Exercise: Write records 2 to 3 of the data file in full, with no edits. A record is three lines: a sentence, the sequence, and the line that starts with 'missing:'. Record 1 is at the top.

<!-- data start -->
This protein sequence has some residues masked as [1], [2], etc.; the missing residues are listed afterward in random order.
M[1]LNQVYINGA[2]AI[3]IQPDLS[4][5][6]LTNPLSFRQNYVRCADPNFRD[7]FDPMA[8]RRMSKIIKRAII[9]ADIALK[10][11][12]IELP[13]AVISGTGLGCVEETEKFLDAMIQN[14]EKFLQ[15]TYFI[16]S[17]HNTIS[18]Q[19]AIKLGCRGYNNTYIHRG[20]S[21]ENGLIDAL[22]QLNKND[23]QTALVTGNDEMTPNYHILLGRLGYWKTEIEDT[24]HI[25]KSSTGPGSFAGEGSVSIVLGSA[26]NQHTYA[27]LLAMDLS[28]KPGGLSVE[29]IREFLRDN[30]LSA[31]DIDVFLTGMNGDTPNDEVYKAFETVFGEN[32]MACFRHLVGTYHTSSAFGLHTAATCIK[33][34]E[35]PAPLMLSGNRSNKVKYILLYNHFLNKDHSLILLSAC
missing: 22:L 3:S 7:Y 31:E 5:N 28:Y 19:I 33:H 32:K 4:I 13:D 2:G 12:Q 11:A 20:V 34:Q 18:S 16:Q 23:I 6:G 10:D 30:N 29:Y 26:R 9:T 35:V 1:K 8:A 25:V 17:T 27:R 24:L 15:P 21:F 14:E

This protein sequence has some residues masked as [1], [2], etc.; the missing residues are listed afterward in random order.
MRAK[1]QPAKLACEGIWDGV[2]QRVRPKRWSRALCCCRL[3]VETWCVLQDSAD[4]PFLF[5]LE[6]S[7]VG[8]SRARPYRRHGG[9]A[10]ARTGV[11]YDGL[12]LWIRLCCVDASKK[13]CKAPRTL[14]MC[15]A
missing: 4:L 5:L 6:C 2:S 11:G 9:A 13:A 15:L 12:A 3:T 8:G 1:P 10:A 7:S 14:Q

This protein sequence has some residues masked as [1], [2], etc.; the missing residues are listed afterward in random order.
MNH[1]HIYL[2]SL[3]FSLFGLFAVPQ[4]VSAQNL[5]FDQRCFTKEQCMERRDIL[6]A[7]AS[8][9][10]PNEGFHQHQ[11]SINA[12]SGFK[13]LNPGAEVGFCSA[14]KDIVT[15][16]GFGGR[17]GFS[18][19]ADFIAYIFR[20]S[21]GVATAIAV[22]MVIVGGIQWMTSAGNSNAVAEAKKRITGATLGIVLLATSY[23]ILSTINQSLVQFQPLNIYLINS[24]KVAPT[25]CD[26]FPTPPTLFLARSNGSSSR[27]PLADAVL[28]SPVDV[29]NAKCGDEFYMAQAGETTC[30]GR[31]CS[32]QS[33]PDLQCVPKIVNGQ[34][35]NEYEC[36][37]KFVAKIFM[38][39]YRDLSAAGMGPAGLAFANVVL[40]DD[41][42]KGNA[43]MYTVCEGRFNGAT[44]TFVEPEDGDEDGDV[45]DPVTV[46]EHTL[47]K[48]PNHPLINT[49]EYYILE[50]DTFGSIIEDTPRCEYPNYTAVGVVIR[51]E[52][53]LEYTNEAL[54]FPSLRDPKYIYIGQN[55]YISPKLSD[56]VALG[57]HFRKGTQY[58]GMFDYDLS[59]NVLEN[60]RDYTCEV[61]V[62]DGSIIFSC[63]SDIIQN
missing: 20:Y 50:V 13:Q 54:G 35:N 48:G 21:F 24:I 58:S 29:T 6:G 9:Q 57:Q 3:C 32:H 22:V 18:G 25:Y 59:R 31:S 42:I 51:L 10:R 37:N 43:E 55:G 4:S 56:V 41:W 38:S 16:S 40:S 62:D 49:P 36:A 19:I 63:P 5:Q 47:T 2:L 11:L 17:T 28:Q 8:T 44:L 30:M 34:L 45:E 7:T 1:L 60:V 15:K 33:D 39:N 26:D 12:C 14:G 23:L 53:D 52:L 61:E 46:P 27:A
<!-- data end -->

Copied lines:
This protein sequence has some residues masked as [1], [2], etc.; the missing residues are listed afterward in random order.
MRAK[1]QPAKLACEGIWDGV[2]QRVRPKRWSRALCCCRL[3]VETWCVLQDSAD[4]PFLF[5]LE[6]S[7]VG[8]SRARPYRRHGG[9]A[10]ARTGV[11]YDGL[12]LWIRLCCVDASKK[13]CKAPRTL[14]MC[15]A
missing: 4:L 5:L 6:C 2:S 11:G 9:A 13:A 15:L 12:A 3:T 8:G 1:P 10:A 7:S 14:Q

This protein sequence has some residues masked as [1], [2], etc.; the missing residues are listed afterward in random order.
MNH[1]HIYL[2]SL[3]FSLFGLFAVPQ[4]VSAQNL[5]FDQRCFTKEQCMERRDIL[6]A[7]AS[8][9][10]PNEGFHQHQ[11]SINA[12]SGFK[13]LNPGAEVGFCSA[14]KDIVT[15][16]GFGGR[17]GFS[18][19]ADFIAYIFR[20]S[21]GVATAIAV[22]MVIVGGIQWMTSAGNSNAVAEAKKRITGATLGIVLLATSY[23]ILSTINQSLVQFQPLNIYLINS[24]KVAPT[25]CD[26]FPTPPTLFLARSNGSSSR[27]PLADAVL[28]SPVDV[29]NAKCGDEFYMAQAGETTC[30]GR[31]CS[32]QS[33]PDLQCVPKIVNGQ[34][35]NEYEC[36][37]KFVAKIFM[38][39]YRDLSAAGMGPAGLAFANVVL[40]DD[41][42]KGNA[43]MYTVCEGRFNGAT[44]TFVEPEDGDEDGDV[45]DPVTV[46]EHTL[47]K[48]PNHPLINT[49]EYYILE[50]DTFGSIIEDTPRCEYPNYTAVGVVIR[51]E[52][53]LEYTNEAL[54]FPSLRDPKYIYIGQN[55]YISPKLSD[56]VALG[57]HFRKGTQY[58]GMFDYDLS[59]NVLEN[60]RDYTCEV[61]V[62]DGSIIFSC[63]SDIIQN
missing: 20:Y 50:V 13:Q 54:G 35:N 48:G 21:F 24:I 58:S 29:T 6:G 9:Q 57:Q 3:C 32:H 22:V 18:G 25:Y 59:R 31:S 42:I 51:L 10:R 37:N 43:E 55:G 4:S 56:V 41:W 38:S 16:S 40:S 62:D 49:P 36:A 19:I 63:P 5:Q 47:T 2:L 11:L 17:T 28:Q 8:T 44:L 30:M 34:L 45:E 7:T 1:L 60:V 15:K 33:D 39:N 26:D 12:C 14:G 23:L 53:D 52:L 61:E 46:P 27:A